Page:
Shuttle Farewell

BackBeatDrummer
BackBeatDrummer
Jul 21, 2011, 3:36 AM |
2

Today shuttle Atlantis landed, bringing an end to NASA's shuttle program. The US was doing something no other nation in the world was doing, with the most complex machine ever built, yet used very dated technology, being designed in the 60's and 70's.

In the early 80's I had a F-16 with a NASA logo on the tail taxi onto the airport ramp in Greensboro, NC. A very nice gentleman by the name of Mike Smith climbed down the aircraft's ladder. He was very courteous and spent time with my step-daughter who happened to be visiting me at work. He gave her a mission patch and a photo of the rest of the crew slated to go to space with him. The shuttle he was to pilot was the ship Challenger.

63 seconds into the fight the crew was lost in a catastrophic explosion.

I will always feel very honored to have met Mike and shake his hand. He represented the very best America had to offer. Blow-by the O-rings of the solid rocket boosters occurred on every mission except for the very first (Blow-by was the cause of the "accident"). It was measured and documented and came to be something that no longer alarmed the NASA engineers. So sadly, this tragedy should and could have been prevented. The fact that the shuttle design allowed for no escape system during launch was a recipe for disaster as well. The crew cabin remained intact despite the explosion, and the crew survived the long fall to the ocean, with that impact causing their deaths. So, an escape system would have saved them. The next launch system for low earth orbit will include a escape system.....Thank God.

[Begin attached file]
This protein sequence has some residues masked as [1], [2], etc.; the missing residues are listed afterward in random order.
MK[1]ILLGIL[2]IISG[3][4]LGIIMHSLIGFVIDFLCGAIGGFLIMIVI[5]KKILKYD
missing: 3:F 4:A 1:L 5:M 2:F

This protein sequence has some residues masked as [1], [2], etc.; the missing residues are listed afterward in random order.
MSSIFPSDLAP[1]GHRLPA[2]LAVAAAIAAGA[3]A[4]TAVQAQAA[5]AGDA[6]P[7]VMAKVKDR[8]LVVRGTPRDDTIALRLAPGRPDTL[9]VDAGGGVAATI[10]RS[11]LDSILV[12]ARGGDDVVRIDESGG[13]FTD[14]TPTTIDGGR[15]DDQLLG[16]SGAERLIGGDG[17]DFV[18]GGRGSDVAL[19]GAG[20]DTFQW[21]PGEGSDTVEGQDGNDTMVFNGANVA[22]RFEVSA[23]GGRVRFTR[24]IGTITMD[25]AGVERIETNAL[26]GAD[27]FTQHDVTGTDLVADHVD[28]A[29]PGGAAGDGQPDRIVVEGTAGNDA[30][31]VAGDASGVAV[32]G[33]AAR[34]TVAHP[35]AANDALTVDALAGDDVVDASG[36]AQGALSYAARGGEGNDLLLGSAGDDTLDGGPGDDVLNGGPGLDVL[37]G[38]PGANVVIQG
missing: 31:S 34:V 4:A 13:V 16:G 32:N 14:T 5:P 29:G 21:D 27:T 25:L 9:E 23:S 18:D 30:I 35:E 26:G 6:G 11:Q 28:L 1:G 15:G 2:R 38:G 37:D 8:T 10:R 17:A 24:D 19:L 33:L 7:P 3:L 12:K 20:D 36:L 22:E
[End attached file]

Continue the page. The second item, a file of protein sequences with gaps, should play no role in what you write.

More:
I support the US space program and the heroes that risk their life to expand man's knowledge of the universe. It's sad that 3200 ground support people are to be laid off. The US return to manned space flight will not come soon enough.

Thanks for your time,

Mark